With Spring upon us, the urge to hit the trails for our workouts increases as the days grow longer. Whether your trails bring you to bridle paths or mountain ranges, it’s important to consider your footwear.
Technical trails are fraught with obstacles and debris which can puncture the average pair of trainers. Shoes designed for road running provide less grip over slippery trail surfaces, and may not allow mud to flow out of the outsole quickly.
On the other hand, heavy-duty trail shoes may be overkill for runners seeking light trail workouts.
As with all running shoes, it’s important to know what your needs are, your anticipated workouts will be, and to find the best trail running shoe which fits the bill for your expeditions.
How Trail Running Shoes differ from Road Shoes
Running shoes designed for road workouts focus on speed, responsiveness, and lightweight design. These shoes are made for flat, even surfaces devoid of major obstacles like large rocks and sticks. As such, their outsoles are typically thinner, their midsoles less cushioned, and their uppers bereft of reinforced materials that would protect against debris which is encountered infrequently.
Trail running shoes, however, are sturdier and flatter—providing an optimal fit throughout runs in the woods where foot grip and protection are pivotal. Trail shoes seek to balance responsiveness with durability, featuring wider outsole platforms for better balance over uneven surfaces.
Traction is key with these models, as they often feature wider-spaced lugs (the elements at the forefoot of the shoe’s sole which provide traction, akin to a tire’s treads) to allow water and mud to move underfoot without getting stuck in the shoe.
Most models include a hard, plastic plate throughout the forefoot to prevent sharp objects from puncturing the shoe, which creates a more comfortable experience while on long runs in the woods.
The upper materials of these shoes also tend to include toe bumpers (to guard against stubbed toes on rocks and boulders) and additional ankle support (a key feature when running on unbalanced surfaces, as this helps prevent sprains).
With the difference between road and trail models coming down to a shoe’s design features, it’s important to assess your need and the types of trails you intend to tackle.
What’s the Right Trail Running Shoe for Me?
As trail running shoes come in an ever-growing array of styles, many feature differing levels of support tailored toward different runs.
Hybrid models provide the benefits of a road shoe with slight modifications to improve traction and stability, whereas other models are beefed-up shoes designed to help runners glide over obstacles and uneven terrain.
Knowing the type of trails you intend to run makes all the difference here, as veering in one direction or another comes with its own pitfalls: choosing a hybrid shoe for technical trails can make running more difficult, but a heavier trail shoe could be overkill on simpler paths.
Hybrid trail shoe models are geared toward bridle paths and gravel trails—surfaces which are typically flat, even, and free of large obstacles.
For these trails, a shoe with the benefits of a lightweight road trainer outweighs the need for toe reinforcements and bulky protective elements. These models feature wider-spaced treads, more rigid outsoles, and added support throughout the midfoot to brace against hard surfaces.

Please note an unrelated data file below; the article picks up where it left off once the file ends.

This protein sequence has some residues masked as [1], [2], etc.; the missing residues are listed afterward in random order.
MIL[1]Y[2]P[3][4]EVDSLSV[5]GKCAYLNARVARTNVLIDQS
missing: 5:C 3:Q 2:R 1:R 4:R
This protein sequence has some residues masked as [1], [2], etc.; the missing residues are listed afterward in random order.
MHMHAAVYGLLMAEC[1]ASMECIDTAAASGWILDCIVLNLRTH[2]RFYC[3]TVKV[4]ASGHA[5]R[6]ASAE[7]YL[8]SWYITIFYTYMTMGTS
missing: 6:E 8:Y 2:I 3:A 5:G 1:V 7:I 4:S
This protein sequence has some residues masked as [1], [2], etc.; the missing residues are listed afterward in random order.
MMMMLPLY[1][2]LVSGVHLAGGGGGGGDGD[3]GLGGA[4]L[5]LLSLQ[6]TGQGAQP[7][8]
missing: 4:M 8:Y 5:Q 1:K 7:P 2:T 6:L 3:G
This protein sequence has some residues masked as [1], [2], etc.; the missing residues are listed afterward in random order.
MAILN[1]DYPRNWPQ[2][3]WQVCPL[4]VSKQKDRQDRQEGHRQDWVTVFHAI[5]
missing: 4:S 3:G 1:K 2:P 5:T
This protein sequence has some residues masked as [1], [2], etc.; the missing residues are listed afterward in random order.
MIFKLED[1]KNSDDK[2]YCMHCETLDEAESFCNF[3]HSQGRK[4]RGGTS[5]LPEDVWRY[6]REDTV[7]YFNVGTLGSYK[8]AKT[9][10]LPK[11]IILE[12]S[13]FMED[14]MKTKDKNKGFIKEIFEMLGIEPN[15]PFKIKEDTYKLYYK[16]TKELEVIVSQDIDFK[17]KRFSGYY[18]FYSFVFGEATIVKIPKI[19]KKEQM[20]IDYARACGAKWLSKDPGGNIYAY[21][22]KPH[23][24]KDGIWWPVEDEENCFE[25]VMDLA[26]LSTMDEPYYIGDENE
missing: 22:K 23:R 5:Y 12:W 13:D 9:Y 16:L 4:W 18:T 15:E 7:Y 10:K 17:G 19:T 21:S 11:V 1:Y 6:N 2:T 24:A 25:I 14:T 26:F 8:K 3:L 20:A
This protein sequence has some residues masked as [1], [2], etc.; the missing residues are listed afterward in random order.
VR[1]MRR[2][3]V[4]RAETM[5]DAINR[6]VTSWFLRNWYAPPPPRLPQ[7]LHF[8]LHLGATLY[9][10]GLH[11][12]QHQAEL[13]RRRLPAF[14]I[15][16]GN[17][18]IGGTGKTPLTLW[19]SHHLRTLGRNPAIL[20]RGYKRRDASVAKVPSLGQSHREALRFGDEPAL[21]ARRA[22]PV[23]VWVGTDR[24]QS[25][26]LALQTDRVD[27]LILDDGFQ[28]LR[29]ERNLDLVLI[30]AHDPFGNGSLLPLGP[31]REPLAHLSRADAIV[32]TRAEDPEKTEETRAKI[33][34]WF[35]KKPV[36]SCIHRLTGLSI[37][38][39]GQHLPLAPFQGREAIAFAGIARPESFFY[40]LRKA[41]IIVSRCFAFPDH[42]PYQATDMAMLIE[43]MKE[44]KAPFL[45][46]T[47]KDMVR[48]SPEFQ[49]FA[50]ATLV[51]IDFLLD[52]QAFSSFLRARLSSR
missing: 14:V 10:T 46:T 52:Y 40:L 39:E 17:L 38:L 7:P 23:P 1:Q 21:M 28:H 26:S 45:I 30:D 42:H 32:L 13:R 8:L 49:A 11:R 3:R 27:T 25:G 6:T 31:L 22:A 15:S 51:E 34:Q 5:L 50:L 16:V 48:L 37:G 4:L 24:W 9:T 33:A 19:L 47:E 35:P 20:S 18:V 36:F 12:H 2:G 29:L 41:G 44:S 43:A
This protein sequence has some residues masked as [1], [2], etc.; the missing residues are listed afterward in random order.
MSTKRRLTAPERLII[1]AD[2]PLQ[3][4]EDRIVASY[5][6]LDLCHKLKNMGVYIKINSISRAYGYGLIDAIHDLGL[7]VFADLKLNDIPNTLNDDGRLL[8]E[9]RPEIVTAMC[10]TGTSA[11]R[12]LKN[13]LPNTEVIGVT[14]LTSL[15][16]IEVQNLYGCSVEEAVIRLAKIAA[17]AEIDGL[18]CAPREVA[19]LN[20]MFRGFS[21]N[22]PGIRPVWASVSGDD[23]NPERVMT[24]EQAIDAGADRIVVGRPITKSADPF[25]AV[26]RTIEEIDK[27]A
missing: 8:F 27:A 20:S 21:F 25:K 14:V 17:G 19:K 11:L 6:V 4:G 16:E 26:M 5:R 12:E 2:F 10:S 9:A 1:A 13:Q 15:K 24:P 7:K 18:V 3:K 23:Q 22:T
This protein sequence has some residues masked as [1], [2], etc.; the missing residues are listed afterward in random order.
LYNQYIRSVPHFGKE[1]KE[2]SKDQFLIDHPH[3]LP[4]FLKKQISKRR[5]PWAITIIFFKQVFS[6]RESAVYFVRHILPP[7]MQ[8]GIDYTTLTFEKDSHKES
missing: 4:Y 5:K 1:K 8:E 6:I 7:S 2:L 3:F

Runners looking to incorporate trail work into their training would do well to start off with a hybrid shoe, as they would likely start off on less-technical trails and would face less of a learning curve on a shoe similar to a road trainer.
Top Hybrid Models
New Balance MT1010 ($85): The MT1010 is the result of a three-year collaboration between New Balance, Anton Krupicka, and Erik Skaggs – elite ultramarathoners and trail runners. The resulting shoe a perfectly-designed trail racing and training shoe with minimal support and cushioning—well suited for experienced road runners beginning on easy trails or experienced trail runners on more complicated courses.
Brooks Pure Grit 2 ($11): Featuring the low heel-to-toe drop of the successful Kinvara series, the Peregrine is a go-to shoe for trail runners looking for a minimalist feel. The shoe is lightweight, but does not sacrifice substance and protection. The Peregrine feels minimal, light, and flexible, yet it is also protective and supportive enough to wear on gnarly trails for long trail runs.
Conventional models are designed to help runners trek up mountains and woods which are rife with boulders, rivers, and switchbacks. Trails like these make running in road shoes incredibly difficult, yielding better results and more comfortable rides to pure trail models. The rugged outsoles of these shoes protect against sharp intrusions, while the spacing of the lugs and treads help runners traverse mud and rivers without gumming up traction. What’s more, the sturdy uppers of conventional trail shoes protect against the elements better than the mostly-mesh construction of a road shoe—keeping feet dry against the elements.
Top Conventional Models
Inov-8 Roclite 285 ($120): The Roclite 285 is equipped for all kinds of off-road running, with an aggressive rubber outsole that is both durable and sticky. The Roclite 285 does well on rocky terrain and sheds mud well on sloppy terrain. With a 6mm heel drop, traditional trail shoe wearers may want to transition slowly into this shoe, but minimalists will find this to be a boon to the model.
Brooks Cascadia 8 ($110): This latest in the popular Cascadia line includes many of the form factors runners loved in previous versions, including a better-fitting upper and supportive features to keep runners comfortable on the trail. With the inclusion of a rock plate for foot protection, and pivot system for stabilization over uneven terrain, the Cascadia provides tremendous support and protection for off-road running.